In a world where self-image and self-confidence are often thorny issues for young adults and the ability to simply SEE oneself is a miracle for those on the spectrum. Our goals for the 4-session November Sculpture Workshop range from self-exploration to pride of authorship. Equally important are the education of and engagement with the greater community about autism:  the opportunity to show the unexpected abilities and untapped strengths of people participating in this program.

Autism is a life-long neurological disorder that affects a person’s ability to understand social context. Many on the autism spectrum experience the world with mild to intense sensory sensitivities or in some cases, the need for more sensory input.  Many experience a range of social, communication, and learning challenges and disabilities.   In addition, there are many associated health issues.

SAGE took the leap from small scale art work and crafts into expressive art. Through the creation of two dimensional self-portraits, young adults in the program are exploring the concept of how people view themselves.

On the first Sunday afternoon, in a sun-filled room at the Paul Center in Chelmsford, the participants in the SAGE Sculpture Workshop were engaged and increasingly confident as they moved through a series of artistic exercises focused on self-portraiture and self-expression.

Nora Valdez, the international artist, sculptor and educator leading the workshop, had our artists’ attention from the very beginning as she began drawing a picture of herself.  Soon each SAGE artist was drawing him/herself – and others (including their dogs!) with charcoal and markers on medium-sized and large pieces of paper.  Moving from smaller to larger scale loosened people up. They moved with ease from one drawing to the next; nothing was overworked or too precious. It was lovely to watch.



 This population of young adults  lacks opportunities and venues to freely try their hands at creative work, to explore and express themselves. The SAGE workshop provides this in a particularly safe and encouraging environment.  I love seeing the artists move from initial hesitation to thorough immersion in their work.  Nora Valdez’s style of teaching art is particularly effective, in that she shows how she might do an exercise and then encourages the students to explore their own take on it.  Materials  include wood, clay, cardboard as the background or departure point. The projects capture the artists’ imaginations (this population often has short attention spans) and allows pleasing sensory experiences.  The new experiences are clearly exciting and lead to a great sense of accomplishment and pride.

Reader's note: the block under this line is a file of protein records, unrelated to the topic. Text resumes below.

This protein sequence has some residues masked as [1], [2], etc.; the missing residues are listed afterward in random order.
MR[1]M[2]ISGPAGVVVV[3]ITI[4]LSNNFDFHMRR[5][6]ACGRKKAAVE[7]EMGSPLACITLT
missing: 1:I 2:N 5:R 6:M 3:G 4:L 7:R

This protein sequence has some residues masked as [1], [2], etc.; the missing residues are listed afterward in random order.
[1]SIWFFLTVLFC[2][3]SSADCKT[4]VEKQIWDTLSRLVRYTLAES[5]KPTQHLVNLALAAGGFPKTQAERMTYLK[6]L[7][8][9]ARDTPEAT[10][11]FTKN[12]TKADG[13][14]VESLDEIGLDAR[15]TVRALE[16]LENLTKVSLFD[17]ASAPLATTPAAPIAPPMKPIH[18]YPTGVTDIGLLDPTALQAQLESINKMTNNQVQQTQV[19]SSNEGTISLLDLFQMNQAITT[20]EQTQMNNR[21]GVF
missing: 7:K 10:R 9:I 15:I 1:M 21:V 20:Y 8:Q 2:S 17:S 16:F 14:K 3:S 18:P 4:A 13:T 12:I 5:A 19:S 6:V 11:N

The next week began with self-portraits in clay.  The medium seemed a bit foreign to the artists – they probably hadn’t worked with clay since they were small children.  Due to sensory sensitivities, they began their work wearing thin non-latex gloves.  But, once they started working, they preferred a “gloves off” approach to really feel the clay.



They hit their stride when creating self –portraits and portraits of other people, animals and things in charcoal, marker and paint on wood.  Working in paint is really their preference and this is reflected in their productivity.


Equally important as the work itself is the conversation while working.  It may be as simple as stating the next color they want to use or as complex as giving the entire story of their family and relationships – complete with ages and dates of birth!

The pride in work reinforces our desire to seek out grants to enable future workshops of this high caliber.  For me, it is all about  the value of art and self-expression in all of our lives; the need to plan an exhibit and opening for the artists and the public to see their wonderful work and understand their capabilities; and the push to go home and make my own art!

Next Sunday will be the last session and we will be taking portraits of the artists with their work.  I look forward to sharing their work here.

Nancy K. Harrod
November 19, 2013


This workshop was funded by a portion of a welcome grant from the TJX Foundation, SAGE Crossing Foundation and participant’s tuition.

The Cast:

SAGE Crossing Foundation is a unique 501©3 which operates programs for young adults on the autism spectrum focused both on sustainable agriculture and the arts.  There are too few meaningful programs for those over age 22.

Nora Valdez– artist, sculptor and educator- is the guest artist engaged to work with the SAGE attendees. Nora has an amazing portfolio and strong track record in working with students/public in workshops.

Nancy Harrod, SAGE Board, trained as a designer with a certificate in autism, is the Project Coordinator.

Linda Davis, SAGE Board and Founder, is co-creator of the workshops with Nancy. Linda is a parent of one of the artists and an accomplished writer.